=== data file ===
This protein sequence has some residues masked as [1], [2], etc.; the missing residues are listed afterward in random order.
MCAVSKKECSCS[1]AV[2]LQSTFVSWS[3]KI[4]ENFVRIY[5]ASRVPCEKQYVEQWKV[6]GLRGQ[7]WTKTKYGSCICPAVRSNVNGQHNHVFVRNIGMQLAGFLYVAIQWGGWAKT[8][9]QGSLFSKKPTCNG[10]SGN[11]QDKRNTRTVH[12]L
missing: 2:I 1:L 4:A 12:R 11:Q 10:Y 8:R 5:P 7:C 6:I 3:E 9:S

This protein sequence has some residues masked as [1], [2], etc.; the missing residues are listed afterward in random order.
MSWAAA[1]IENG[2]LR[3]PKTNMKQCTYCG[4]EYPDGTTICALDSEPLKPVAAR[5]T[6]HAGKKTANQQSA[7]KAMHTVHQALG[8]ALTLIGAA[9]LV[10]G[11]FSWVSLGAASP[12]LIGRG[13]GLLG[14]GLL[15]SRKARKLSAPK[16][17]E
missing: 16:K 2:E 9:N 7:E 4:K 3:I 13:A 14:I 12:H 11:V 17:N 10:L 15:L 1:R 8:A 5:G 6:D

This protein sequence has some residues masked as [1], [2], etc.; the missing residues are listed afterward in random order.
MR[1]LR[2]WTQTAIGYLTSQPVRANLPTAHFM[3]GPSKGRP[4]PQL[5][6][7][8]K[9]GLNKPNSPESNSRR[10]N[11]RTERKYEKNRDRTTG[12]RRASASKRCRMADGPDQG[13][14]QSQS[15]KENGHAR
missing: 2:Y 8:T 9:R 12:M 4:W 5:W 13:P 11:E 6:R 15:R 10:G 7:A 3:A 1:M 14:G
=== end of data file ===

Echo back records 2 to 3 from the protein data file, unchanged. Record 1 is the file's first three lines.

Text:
This protein sequence has some residues masked as [1], [2], etc.; the missing residues are listed afterward in random order.
MSWAAA[1]IENG[2]LR[3]PKTNMKQCTYCG[4]EYPDGTTICALDSEPLKPVAAR[5]T[6]HAGKKTANQQSA[7]KAMHTVHQALG[8]ALTLIGAA[9]LV[10]G[11]FSWVSLGAASP[12]LIGRG[13]GLLG[14]GLL[15]SRKARKLSAPK[16][17]E
missing: 16:K 2:E 9:N 7:E 4:K 3:I 13:A 14:I 12:H 11:V 17:N 10:L 15:L 1:R 8:A 5:G 6:D

This protein sequence has some residues masked as [1], [2], etc.; the missing residues are listed afterward in random order.
MR[1]LR[2]WTQTAIGYLTSQPVRANLPTAHFM[3]GPSKGRP[4]PQL[5][6][7][8]K[9]GLNKPNSPESNSRR[10]N[11]RTERKYEKNRDRTTG[12]RRASASKRCRMADGPDQG[13][14]QSQS[15]KENGHAR
missing: 2:Y 8:T 9:R 12:M 4:W 5:W 13:P 11:E 6:R 15:R 10:G 7:A 3:A 1:M 14:G